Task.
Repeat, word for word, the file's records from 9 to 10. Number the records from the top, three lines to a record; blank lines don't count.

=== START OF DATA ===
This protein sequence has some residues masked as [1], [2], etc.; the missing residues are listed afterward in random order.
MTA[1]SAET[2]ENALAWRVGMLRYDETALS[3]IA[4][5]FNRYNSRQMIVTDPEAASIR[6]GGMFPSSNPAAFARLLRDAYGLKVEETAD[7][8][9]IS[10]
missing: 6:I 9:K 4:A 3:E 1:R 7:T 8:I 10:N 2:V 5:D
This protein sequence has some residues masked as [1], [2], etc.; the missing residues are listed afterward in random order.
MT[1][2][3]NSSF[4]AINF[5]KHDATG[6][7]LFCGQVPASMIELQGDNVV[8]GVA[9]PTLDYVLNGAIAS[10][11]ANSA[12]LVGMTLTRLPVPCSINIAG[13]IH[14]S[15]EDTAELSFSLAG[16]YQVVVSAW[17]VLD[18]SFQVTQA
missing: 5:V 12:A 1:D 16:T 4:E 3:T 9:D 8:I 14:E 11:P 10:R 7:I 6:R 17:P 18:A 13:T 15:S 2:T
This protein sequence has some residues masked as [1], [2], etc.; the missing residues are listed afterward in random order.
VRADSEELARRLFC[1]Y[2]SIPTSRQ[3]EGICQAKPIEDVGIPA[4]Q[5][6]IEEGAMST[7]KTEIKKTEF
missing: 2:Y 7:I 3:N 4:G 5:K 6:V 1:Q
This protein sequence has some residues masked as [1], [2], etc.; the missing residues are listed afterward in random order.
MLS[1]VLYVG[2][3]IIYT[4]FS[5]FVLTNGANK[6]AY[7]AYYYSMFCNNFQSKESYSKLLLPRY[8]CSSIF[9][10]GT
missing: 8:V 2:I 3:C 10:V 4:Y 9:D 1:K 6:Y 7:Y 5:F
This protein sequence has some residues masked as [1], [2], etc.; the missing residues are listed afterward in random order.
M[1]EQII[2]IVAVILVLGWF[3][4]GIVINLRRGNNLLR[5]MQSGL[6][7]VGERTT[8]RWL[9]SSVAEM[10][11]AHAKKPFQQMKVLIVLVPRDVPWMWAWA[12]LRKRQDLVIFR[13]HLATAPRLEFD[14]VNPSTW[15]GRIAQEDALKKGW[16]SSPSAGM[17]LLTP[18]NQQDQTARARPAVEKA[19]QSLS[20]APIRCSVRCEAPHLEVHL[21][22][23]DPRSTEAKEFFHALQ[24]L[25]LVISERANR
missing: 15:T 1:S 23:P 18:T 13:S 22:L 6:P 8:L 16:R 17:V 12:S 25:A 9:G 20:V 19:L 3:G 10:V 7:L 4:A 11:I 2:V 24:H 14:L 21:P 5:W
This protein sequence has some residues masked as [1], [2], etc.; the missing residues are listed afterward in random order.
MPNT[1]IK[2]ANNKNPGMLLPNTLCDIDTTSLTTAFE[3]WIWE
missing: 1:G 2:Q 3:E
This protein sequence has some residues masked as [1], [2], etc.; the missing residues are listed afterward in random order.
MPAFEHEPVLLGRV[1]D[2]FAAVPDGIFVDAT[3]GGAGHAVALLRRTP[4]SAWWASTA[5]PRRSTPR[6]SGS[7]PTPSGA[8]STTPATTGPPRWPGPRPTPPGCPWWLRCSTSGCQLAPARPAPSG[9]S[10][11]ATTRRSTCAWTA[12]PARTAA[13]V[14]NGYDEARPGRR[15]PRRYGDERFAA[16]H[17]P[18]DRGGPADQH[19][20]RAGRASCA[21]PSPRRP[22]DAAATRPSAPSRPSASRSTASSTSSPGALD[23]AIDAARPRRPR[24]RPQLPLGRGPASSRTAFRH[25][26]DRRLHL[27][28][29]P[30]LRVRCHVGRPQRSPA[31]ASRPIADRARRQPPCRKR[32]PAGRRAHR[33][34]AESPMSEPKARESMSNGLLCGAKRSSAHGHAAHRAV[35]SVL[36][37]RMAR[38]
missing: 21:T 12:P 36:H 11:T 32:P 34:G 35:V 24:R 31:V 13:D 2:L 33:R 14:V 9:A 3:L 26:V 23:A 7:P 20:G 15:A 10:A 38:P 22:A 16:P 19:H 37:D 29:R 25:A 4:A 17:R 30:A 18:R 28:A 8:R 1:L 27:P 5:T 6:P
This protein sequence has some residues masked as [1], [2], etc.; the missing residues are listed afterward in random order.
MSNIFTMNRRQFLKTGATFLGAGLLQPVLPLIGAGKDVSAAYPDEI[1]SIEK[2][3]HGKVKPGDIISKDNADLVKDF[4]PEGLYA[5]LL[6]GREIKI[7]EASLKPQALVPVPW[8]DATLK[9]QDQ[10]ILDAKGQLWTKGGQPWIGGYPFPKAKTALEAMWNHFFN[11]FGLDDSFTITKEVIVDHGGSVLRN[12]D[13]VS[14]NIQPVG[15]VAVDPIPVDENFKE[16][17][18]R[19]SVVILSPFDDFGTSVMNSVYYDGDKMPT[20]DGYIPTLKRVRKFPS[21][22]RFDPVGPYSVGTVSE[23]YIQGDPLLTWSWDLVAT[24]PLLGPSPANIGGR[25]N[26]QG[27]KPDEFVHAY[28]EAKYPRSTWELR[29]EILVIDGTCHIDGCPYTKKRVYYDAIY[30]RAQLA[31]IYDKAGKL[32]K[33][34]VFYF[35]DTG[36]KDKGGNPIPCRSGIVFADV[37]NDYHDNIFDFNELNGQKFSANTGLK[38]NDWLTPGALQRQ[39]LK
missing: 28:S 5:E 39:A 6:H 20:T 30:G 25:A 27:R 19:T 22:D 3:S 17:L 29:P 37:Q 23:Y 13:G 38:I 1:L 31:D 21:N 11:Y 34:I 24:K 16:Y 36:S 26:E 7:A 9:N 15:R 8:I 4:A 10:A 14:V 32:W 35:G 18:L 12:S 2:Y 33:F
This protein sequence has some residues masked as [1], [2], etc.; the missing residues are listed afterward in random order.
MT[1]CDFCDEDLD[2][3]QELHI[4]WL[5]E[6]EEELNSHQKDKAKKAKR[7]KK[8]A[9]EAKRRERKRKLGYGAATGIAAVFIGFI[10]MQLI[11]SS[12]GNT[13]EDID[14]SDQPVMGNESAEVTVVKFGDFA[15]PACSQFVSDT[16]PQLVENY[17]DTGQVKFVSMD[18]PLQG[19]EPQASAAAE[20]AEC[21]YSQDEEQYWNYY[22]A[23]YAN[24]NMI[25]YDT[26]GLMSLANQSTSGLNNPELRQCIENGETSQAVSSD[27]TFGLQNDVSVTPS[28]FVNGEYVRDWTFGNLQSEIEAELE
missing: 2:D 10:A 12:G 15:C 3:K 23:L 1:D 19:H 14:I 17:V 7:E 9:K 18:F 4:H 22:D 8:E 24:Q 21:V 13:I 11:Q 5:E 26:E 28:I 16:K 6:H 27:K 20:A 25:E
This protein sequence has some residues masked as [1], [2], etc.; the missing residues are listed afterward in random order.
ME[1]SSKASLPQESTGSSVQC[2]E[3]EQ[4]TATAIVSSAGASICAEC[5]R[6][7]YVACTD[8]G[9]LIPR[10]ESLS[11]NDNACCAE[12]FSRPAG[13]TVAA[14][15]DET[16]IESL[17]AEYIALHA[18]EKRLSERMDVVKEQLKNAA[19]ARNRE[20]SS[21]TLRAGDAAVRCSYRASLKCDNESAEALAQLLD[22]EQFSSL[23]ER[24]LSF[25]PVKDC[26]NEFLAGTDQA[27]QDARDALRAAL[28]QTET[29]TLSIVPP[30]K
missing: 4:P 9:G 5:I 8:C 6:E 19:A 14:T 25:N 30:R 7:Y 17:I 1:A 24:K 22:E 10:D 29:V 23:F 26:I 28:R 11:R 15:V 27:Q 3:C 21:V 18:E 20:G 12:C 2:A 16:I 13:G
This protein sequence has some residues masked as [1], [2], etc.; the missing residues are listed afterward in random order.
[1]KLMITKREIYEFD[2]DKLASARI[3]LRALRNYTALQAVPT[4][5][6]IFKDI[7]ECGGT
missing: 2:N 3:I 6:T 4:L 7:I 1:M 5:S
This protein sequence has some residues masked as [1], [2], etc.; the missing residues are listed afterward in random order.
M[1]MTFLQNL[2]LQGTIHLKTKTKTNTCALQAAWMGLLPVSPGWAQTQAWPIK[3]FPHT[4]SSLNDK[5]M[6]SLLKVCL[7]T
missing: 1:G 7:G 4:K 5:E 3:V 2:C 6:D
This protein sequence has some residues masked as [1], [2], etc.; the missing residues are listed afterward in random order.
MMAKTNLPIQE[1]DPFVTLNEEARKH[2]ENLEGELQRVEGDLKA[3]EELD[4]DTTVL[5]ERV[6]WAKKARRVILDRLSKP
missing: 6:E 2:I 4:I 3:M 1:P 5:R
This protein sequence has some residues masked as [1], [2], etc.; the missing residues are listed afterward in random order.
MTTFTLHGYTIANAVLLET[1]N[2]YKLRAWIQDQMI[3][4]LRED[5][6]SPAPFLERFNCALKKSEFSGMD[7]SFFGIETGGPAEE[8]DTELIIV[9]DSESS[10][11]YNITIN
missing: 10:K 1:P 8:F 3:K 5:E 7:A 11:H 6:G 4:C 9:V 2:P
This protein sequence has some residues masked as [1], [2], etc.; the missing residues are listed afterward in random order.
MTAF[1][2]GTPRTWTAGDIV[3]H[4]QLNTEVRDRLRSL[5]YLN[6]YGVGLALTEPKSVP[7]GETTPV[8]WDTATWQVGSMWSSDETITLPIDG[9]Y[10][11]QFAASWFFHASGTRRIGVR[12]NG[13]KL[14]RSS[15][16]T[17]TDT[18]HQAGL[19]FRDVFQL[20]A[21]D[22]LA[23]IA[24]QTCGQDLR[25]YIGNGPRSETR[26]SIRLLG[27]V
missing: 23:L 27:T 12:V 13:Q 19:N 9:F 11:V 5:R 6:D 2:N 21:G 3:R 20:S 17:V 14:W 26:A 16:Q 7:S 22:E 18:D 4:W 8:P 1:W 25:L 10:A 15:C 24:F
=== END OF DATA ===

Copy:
This protein sequence has some residues masked as [1], [2], etc.; the missing residues are listed afterward in random order.
MT[1]CDFCDEDLD[2][3]QELHI[4]WL[5]E[6]EEELNSHQKDKAKKAKR[7]KK[8]A[9]EAKRRERKRKLGYGAATGIAAVFIGFI[10]MQLI[11]SS[12]GNT[13]EDID[14]SDQPVMGNESAEVTVVKFGDFA[15]PACSQFVSDT[16]PQLVENY[17]DTGQVKFVSMD[18]PLQG[19]EPQASAAAE[20]AEC[21]YSQDEEQYWNYY[22]A[23]YAN[24]NMI[25]YDT[26]GLMSLANQSTSGLNNPELRQCIENGETSQAVSSD[27]TFGLQNDVSVTPS[28]FVNGEYVRDWTFGNLQSEIEAELE
missing: 2:D 10:A 12:G 15:C 3:K 23:L 1:D 19:H 14:I 17:V 7:E 9:K 18:F 4:H 22:D 8:E 24:Q 21:V 13:I 11:Q 5:E 26:E 28:I 16:K 6:H 27:K 20:A 25:E
This protein sequence has some residues masked as [1], [2], etc.; the missing residues are listed afterward in random order.
ME[1]SSKASLPQESTGSSVQC[2]E[3]EQ[4]TATAIVSSAGASICAEC[5]R[6][7]YVACTD[8]G[9]LIPR[10]ESLS[11]NDNACCAE[12]FSRPAG[13]TVAA[14][15]DET[16]IESL[17]AEYIALHA[18]EKRLSERMDVVKEQLKNAA[19]ARNRE[20]SS[21]TLRAGDAAVRCSYRASLKCDNESAEALAQLLD[22]EQFSSL[23]ER[24]LSF[25]PVKDC[26]NEFLAGTDQA[27]QDARDALRAAL[28]QTET[29]TLSIVPP[30]K
missing: 4:P 9:G 5:I 8:C 6:E 19:A 14:T 25:N 30:R 7:Y 17:I 1:A 24:K 22:E 10:D 29:V 23:F 26:I 28:R 11:R 15:V 27:Q 3:C 21:V 18:E 20:G 12:C 2:A 16:I 13:G